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DNA repair in human pluripotent stem cells is distinct from that in non-pluripotent human cells.

Luo LZ, Gopalakrishna-Pillai S, Nay SL, Park SW, Bates SE, Zeng X, Iverson LE, O'Connor TR - PLoS ONE (2012)

Bottom Line: The potential for human disease treatment using human pluripotent stem cells, including embryonic stem cells and induced pluripotent stem cells (iPSCs), also carries the risk of added genomic instability.Genomic instability is most often linked to DNA repair deficiencies, which indicates that screening/characterization of possible repair deficiencies in pluripotent human stem cells should be a necessary step prior to their clinical and research use.Together, these results demonstrate a need to evaluate DNA repair capacities in pluripotent cell lines, in order to characterize their genomic stability, prior to their pre-clinical and clinical use.

View Article: PubMed Central - PubMed

Affiliation: Department of Cancer Biology, Beckman Research Institute, City of Hope National Medical Center, Duarte, California, United States of America.

ABSTRACT
The potential for human disease treatment using human pluripotent stem cells, including embryonic stem cells and induced pluripotent stem cells (iPSCs), also carries the risk of added genomic instability. Genomic instability is most often linked to DNA repair deficiencies, which indicates that screening/characterization of possible repair deficiencies in pluripotent human stem cells should be a necessary step prior to their clinical and research use. In this study, a comparison of DNA repair pathways in pluripotent cells, as compared to those in non-pluripotent cells, demonstrated that DNA repair capacities of pluripotent cell lines were more heterogeneous than those of differentiated lines examined and were generally greater. Although pluripotent cells had high DNA repair capacities for nucleotide excision repair, we show that ultraviolet radiation at low fluxes induced an apoptotic response in these cells, while differentiated cells lacked response to this stimulus, and note that pluripotent cells had a similar apoptotic response to alkylating agent damage. This sensitivity of pluripotent cells to damage is notable since viable pluripotent cells exhibit less ultraviolet light-induced DNA damage than do differentiated cells that receive the same flux. In addition, the importance of screening pluripotent cells for DNA repair defects was highlighted by an iPSC line that demonstrated a normal spectral karyotype, but showed both microsatellite instability and reduced DNA repair capacities in three out of four DNA repair pathways examined. Together, these results demonstrate a need to evaluate DNA repair capacities in pluripotent cell lines, in order to characterize their genomic stability, prior to their pre-clinical and clinical use.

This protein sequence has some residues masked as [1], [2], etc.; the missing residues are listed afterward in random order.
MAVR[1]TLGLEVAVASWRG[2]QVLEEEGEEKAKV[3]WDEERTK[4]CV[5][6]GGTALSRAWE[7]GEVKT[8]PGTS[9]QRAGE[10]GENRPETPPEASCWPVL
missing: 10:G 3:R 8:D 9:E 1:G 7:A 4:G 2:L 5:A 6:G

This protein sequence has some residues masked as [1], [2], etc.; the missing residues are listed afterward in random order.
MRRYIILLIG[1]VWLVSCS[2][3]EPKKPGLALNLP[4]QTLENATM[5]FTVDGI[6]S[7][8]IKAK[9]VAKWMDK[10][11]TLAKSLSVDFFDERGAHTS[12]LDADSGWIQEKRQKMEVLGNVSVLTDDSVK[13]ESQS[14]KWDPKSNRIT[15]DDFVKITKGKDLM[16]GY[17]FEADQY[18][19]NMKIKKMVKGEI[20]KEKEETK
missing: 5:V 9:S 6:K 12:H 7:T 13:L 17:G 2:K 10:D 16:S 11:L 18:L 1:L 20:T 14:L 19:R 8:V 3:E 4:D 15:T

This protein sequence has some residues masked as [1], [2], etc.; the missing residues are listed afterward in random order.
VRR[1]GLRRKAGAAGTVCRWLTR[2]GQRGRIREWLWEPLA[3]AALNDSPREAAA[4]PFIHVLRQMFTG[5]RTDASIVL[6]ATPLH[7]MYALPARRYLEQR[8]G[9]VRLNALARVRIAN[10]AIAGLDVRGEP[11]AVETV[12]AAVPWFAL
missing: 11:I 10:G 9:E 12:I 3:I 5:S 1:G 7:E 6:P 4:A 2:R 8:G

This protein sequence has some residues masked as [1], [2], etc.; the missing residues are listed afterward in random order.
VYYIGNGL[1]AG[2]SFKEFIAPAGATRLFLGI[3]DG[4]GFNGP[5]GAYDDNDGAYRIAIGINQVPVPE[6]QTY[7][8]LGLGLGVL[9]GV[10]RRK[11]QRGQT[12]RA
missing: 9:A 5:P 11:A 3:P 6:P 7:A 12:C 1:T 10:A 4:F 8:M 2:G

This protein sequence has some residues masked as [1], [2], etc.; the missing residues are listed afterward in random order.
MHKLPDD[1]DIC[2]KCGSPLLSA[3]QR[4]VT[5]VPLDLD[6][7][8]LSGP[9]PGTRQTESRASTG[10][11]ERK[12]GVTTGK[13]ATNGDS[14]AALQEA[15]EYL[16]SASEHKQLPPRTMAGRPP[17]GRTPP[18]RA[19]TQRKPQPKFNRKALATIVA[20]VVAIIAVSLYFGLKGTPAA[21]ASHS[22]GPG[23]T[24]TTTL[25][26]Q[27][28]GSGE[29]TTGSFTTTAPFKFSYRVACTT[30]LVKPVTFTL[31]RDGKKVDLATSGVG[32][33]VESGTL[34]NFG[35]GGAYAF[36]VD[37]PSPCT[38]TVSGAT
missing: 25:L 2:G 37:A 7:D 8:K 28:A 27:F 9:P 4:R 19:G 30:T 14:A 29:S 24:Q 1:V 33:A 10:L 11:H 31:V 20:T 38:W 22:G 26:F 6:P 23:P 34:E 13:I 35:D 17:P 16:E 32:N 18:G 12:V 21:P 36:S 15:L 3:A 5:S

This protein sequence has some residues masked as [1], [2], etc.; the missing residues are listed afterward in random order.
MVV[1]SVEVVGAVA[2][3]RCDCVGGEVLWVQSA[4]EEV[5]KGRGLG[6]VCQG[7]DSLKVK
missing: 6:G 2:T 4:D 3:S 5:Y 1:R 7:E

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Summary of DNA repair rates/capacity in multiple DNA repair pathways in all cell lines investigated.Y axis shows the logarithmic phase of fold difference of pluripotent cells over IMR90 fibroblasts. Dotted lines are used to separate the repair pathways and direct comparisons should be limited to within the pathways. Values are mean±SD. DNA repair capacities were evaluated at 24 h after treatment or transfection.
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pone-0030541-g008: Summary of DNA repair rates/capacity in multiple DNA repair pathways in all cell lines investigated.Y axis shows the logarithmic phase of fold difference of pluripotent cells over IMR90 fibroblasts. Dotted lines are used to separate the repair pathways and direct comparisons should be limited to within the pathways. Values are mean±SD. DNA repair capacities were evaluated at 24 h after treatment or transfection.

Mentions: We have shown that the DNA repair capacities of hESCs and iPSCs are greater for nucleotide excision repair and base excision repair, than are those of non-pluripotent cells. However, when evaluating DSB repair, the DNA repair capacities of non-homologous end-joining in pluripotent cells were statistically indistinguishable from those for non-pluripotent cells, except for one iPSC line. In contrast, the DNA repair capacity for single-strand annealing, which is inherently mutagenic, was lower for all pluripotent cell lines and highest in the fibroblast lines. Moreover, induction of DNA-damage in pluripotent cells by UVC and H2O2 was lower than in fibroblasts. However, in pluripotent cells, despite the reduced level of DNA damage and the rapid repair kinetics in the global genome-nucleotide excision repair pathway, exposure to UVC and DMS initiated apoptotic cell death, resulting in cell detachment at doses that are non-lethal to fibroblasts. The summarized data, comparing only data for each cell line for each assay (Figure 8), demonstrate the complexity of studying DNA repair in different pluripotent cell lines, and the need for characterization of these lines prior to experimental use.